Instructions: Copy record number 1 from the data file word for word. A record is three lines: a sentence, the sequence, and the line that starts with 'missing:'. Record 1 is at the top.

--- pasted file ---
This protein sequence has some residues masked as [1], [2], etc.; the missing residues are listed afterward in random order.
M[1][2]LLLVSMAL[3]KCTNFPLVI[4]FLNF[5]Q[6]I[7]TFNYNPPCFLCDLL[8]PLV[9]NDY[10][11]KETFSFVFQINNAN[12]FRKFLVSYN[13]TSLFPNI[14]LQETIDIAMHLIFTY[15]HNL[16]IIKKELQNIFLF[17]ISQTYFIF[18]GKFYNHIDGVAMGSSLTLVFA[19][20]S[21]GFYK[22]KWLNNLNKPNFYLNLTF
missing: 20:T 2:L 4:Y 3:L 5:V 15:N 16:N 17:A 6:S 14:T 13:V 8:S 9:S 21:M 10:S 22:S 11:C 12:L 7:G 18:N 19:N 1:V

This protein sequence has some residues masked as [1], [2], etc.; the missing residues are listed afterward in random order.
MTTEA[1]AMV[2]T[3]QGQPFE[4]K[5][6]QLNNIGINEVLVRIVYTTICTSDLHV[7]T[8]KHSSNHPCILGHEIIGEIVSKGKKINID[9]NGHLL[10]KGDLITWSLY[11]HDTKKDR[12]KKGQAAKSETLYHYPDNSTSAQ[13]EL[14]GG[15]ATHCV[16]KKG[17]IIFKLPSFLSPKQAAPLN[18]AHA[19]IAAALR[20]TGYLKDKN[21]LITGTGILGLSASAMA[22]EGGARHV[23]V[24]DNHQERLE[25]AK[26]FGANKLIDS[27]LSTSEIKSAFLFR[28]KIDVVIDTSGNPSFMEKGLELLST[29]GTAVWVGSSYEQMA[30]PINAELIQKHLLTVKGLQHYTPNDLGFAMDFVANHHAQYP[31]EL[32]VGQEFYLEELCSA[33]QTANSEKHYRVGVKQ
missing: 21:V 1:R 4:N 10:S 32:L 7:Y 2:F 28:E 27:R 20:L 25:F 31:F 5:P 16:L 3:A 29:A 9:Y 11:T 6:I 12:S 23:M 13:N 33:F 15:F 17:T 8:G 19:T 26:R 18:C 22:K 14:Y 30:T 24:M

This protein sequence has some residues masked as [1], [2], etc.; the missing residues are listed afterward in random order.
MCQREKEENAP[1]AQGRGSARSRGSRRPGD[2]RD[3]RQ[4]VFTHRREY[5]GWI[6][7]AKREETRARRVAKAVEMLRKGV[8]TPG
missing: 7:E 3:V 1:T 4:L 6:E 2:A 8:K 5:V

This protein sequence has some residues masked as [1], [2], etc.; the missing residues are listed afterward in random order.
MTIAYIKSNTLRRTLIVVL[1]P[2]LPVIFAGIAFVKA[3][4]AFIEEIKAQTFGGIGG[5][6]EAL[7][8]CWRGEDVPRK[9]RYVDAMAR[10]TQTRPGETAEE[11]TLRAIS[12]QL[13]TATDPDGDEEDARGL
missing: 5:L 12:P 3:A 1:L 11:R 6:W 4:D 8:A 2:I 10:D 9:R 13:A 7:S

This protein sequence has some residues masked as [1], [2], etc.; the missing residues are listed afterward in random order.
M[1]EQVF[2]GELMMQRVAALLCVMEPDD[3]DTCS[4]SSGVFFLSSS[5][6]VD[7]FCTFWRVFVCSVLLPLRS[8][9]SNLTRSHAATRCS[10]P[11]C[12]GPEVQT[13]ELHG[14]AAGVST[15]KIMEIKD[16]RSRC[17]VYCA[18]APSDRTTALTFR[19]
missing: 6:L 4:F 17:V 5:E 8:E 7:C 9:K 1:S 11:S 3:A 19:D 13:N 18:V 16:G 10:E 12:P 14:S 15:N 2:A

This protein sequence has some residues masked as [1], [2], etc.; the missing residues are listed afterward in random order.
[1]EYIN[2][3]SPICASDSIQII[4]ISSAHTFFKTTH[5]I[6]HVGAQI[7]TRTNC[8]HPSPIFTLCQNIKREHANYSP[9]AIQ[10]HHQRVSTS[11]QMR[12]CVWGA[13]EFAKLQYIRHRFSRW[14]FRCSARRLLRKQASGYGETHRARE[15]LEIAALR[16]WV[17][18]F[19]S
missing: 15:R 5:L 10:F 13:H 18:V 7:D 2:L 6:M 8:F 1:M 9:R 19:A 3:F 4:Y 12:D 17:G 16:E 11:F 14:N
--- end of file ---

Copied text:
This protein sequence has some residues masked as [1], [2], etc.; the missing residues are listed afterward in random order.
M[1][2]LLLVSMAL[3]KCTNFPLVI[4]FLNF[5]Q[6]I[7]TFNYNPPCFLCDLL[8]PLV[9]NDY[10][11]KETFSFVFQINNAN[12]FRKFLVSYN[13]TSLFPNI[14]LQETIDIAMHLIFTY[15]HNL[16]IIKKELQNIFLF[17]ISQTYFIF[18]GKFYNHIDGVAMGSSLTLVFA[19][20]S[21]GFYK[22]KWLNNLNKPNFYLNLTF
missing: 20:T 2:L 4:Y 3:L 5:V 15:N 16:N 17:A 6:S 14:T 13:V 8:S 9:S 21:M 10:S 22:S 11:C 12:L 7:G 18:N 19:N 1:V